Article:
Wednesday, April 4, 2012

The US Senate: “Gridlock? What Gridlock?”

The U.S. Congress currently suffers from a nearly record-high 80% disapproval rating. While the reasons for this historically high disapproval rating are complex and varied, many Americans are frustrated with the Gridlock currently plaguing Congress.  Fillibuster usage is higher than ever, and the public believes that it takes a great effort to get even uncontroversial Presidential appointees confirmed.

While Americans remain frustrated with Gridlock in Congress, some Senators are wondering why they believe the legislative process is going so slowly.  According to a recent Politico article, the U.S. Senate has actually enjoyed a period of bipartisanship and cooperation over the past several months.  The article explains how the Senate has been able to run relatively efficiently recently--for example, out of the 13 judicial nominees, none have been blocked, and most have enjoyed yes votes from over 90 out of 100 senators.  Although no controversial bills have been passed, the behavior of the Senate is still notable.  

The two parties offer different explanations for the cooperation.  Republicans explain that they are trying to cooperate with Democrats so that the Democratic Senators will vote for jobs bills that the House has already passed.  Democrats explain the Republicans cooperative attitude by explaining that their rivals are attempting to shake the “obstructionist” label placed on them after the debt ceiling debates last summer.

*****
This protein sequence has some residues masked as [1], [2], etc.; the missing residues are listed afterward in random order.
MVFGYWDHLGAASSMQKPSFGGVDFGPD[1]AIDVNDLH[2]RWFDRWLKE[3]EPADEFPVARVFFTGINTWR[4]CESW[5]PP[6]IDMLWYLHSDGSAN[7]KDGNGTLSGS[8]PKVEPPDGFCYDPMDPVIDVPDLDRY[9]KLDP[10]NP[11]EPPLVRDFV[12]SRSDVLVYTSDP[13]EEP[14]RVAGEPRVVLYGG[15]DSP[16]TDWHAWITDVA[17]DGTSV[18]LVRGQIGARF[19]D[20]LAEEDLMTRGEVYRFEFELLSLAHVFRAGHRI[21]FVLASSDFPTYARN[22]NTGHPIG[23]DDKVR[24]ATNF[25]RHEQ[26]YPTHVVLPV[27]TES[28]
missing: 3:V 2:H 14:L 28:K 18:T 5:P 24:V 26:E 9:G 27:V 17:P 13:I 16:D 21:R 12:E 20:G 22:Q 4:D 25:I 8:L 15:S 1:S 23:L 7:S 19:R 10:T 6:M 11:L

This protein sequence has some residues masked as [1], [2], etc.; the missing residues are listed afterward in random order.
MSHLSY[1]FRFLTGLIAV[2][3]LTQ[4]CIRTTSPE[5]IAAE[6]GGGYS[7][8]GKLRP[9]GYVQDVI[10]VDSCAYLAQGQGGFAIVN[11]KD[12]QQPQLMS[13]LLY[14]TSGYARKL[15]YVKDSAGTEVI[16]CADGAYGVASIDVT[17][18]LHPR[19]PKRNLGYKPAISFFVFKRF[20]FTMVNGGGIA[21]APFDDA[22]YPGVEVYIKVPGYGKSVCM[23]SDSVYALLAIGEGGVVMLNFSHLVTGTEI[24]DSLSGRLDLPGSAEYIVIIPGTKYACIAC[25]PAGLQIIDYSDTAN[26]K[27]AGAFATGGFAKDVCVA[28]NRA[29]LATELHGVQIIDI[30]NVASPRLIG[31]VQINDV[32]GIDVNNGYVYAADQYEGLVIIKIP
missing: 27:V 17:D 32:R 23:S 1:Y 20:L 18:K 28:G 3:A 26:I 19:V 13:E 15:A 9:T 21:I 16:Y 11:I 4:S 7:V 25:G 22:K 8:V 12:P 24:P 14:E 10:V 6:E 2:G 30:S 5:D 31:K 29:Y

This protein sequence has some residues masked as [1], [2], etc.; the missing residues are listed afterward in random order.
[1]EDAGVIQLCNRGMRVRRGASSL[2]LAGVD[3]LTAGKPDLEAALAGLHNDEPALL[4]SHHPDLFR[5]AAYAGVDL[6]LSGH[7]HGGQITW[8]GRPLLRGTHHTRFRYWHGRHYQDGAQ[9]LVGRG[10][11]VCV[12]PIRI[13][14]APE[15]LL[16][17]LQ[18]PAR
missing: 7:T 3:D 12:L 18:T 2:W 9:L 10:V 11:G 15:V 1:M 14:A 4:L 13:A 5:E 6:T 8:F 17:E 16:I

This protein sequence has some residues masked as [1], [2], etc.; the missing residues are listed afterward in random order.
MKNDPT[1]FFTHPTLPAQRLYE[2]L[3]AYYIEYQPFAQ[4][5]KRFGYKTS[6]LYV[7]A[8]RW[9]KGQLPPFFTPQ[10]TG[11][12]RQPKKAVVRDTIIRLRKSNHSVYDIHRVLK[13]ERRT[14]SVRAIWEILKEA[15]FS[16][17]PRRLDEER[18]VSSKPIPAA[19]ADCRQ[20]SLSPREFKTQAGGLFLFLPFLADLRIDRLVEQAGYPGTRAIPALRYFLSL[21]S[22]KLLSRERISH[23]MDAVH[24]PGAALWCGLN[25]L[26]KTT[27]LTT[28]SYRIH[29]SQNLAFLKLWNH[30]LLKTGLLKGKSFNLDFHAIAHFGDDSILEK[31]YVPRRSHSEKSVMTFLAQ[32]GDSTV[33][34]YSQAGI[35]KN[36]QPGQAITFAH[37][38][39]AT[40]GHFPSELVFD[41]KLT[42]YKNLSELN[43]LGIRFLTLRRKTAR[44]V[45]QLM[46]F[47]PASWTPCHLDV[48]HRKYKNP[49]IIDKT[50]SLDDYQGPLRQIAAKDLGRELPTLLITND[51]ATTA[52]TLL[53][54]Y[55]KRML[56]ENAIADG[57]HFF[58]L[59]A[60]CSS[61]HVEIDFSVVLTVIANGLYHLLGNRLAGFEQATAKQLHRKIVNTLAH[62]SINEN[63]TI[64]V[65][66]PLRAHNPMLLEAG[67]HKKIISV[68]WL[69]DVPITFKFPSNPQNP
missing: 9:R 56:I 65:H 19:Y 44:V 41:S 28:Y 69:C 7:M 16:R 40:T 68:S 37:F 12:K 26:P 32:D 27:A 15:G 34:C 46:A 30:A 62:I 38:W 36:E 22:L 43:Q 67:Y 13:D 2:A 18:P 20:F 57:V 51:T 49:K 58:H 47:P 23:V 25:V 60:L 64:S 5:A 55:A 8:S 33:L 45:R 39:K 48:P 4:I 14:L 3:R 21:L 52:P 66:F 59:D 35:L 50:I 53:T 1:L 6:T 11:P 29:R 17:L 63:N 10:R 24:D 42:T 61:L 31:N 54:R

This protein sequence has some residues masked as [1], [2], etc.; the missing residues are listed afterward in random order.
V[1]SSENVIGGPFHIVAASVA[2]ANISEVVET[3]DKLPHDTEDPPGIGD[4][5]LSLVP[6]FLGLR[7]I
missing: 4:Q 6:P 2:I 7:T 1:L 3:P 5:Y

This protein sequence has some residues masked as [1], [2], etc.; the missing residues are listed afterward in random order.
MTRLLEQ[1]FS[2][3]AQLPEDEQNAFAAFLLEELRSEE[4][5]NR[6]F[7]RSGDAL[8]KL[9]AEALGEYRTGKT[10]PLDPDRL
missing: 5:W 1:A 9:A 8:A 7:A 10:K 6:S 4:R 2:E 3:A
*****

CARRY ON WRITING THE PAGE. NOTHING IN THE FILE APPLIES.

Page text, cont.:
It seems that although the Senate has been working with a renewed sense of cooperation recently, both parties admit that the reasons are more political than because of larger ideological shift towards increased cooperation.  It will be interesting to see how this climate changes throughout this summer as the fall elections draw closer.  What impacts will this change have on Gridlock and public opinion?  Does this increase in cooperation signal a permanent change of behavior in the Senate?

1 comment:

  1. This is a very interesting observation. I think it underscorse the fact that, despite all of the different procedural mecahnisms and structural changes that have been discussed and proposed with regards to changing the government to overcome gridlock, the real solution is one that is already available - vote for change. It is so easy for all of us, myself included, to give in to a sense of powerlessness in the face of big systemic problems. However, the recent bipartisanship that you describe should be seen as empowering to American voters. No matter how detatched politicians may seem at times, they still fundamentally work for us. If we the voters make it clear that we simply sill not tolerate partisanship and inaction, Congress will have no choice but to respond accordingly.

    The biggest challenges of course are twofold: first, translate this willingness to work together from a mere symbolic gesture to boost approval ratings into a willingness to actually address the tougher issues. And second, to keep the pressure up even after the election cycle ends. I wish I had a clear idea of how to do this but I do not.

    On the one hand it seems like the only way to get the message accross to Congress is to literally purge a substantial portion of current congressmen and seantors. This would ceratinly have the intended effect of scaring them stiff even beyond the immediate election cycle. However, it is difficult to know what other effects such a large, en masse replacement of policticians would have on governance. For example, this happened in part when the Tea Party-ers were elected two years ago. That incident dmeonstrated that, while such replacements can have an effect on Congress' psyche, newcomers have a steep learning curve and are not necessarily able to organize themselves in the same manner and efficiency as can more experienced politicians.